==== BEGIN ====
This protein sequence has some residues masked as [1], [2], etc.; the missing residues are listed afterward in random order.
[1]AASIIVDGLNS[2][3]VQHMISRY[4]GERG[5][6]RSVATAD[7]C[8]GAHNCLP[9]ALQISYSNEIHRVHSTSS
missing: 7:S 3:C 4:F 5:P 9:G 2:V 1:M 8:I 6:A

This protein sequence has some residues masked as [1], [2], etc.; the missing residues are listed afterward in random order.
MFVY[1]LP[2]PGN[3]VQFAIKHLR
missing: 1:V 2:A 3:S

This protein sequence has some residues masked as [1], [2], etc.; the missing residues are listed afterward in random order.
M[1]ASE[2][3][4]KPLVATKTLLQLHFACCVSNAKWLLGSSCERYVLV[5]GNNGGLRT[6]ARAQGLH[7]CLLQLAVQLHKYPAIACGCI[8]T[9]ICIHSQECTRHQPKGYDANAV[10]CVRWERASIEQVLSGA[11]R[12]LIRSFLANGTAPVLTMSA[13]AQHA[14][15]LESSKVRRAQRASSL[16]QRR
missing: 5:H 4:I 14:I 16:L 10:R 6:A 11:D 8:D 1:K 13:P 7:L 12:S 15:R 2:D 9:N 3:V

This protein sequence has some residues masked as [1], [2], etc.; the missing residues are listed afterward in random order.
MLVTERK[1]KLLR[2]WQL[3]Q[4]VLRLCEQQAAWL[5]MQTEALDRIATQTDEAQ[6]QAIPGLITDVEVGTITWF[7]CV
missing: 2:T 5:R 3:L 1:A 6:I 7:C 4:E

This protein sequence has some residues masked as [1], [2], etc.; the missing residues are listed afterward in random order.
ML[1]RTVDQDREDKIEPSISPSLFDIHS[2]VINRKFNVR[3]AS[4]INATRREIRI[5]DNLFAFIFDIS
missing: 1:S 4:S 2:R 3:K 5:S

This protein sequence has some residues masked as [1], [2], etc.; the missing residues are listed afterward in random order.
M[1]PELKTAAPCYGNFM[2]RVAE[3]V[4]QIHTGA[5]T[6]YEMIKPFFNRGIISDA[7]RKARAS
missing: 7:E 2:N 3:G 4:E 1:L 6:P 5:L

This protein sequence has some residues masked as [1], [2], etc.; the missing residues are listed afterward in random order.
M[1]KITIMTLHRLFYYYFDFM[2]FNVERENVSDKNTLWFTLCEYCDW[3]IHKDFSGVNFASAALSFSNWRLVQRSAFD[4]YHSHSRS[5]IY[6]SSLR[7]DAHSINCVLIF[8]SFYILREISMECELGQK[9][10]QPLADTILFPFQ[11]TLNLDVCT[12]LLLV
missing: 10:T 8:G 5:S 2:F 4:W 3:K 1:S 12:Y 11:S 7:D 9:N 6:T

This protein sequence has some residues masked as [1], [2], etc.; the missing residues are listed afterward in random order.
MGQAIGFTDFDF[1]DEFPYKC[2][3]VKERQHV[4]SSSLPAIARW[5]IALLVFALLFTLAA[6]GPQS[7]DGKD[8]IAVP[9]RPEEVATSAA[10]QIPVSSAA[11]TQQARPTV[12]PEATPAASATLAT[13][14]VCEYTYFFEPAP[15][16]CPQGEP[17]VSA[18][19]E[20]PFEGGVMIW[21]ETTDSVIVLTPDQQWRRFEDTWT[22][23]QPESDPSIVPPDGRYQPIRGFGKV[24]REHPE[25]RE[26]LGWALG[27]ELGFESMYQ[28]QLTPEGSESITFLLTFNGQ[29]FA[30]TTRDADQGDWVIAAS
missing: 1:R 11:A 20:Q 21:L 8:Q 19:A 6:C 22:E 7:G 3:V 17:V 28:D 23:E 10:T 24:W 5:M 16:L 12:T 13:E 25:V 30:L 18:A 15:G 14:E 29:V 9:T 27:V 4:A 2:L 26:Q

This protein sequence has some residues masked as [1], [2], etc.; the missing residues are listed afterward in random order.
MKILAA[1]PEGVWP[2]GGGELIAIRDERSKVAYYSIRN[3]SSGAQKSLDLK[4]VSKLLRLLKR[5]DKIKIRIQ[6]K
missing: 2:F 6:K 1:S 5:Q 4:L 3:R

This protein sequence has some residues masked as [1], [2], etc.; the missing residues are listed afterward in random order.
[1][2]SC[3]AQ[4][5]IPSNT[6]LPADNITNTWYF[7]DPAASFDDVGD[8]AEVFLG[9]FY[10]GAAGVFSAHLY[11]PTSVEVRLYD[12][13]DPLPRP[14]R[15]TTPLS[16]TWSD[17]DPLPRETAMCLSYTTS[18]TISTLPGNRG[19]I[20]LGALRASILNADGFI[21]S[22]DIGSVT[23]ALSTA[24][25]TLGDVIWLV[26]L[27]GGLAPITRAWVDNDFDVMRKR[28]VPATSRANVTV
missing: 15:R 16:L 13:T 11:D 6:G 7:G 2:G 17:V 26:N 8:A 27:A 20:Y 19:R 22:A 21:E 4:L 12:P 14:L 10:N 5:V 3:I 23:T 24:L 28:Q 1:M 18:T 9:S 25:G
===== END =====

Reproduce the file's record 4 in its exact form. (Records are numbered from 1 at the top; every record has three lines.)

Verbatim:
This protein sequence has some residues masked as [1], [2], etc.; the missing residues are listed afterward in random order.
MLVTERK[1]KLLR[2]WQL[3]Q[4]VLRLCEQQAAWL[5]MQTEALDRIATQTDEAQ[6]QAIPGLITDVEVGTITWF[7]CV
missing: 2:T 5:R 3:L 1:A 6:I 7:C 4:E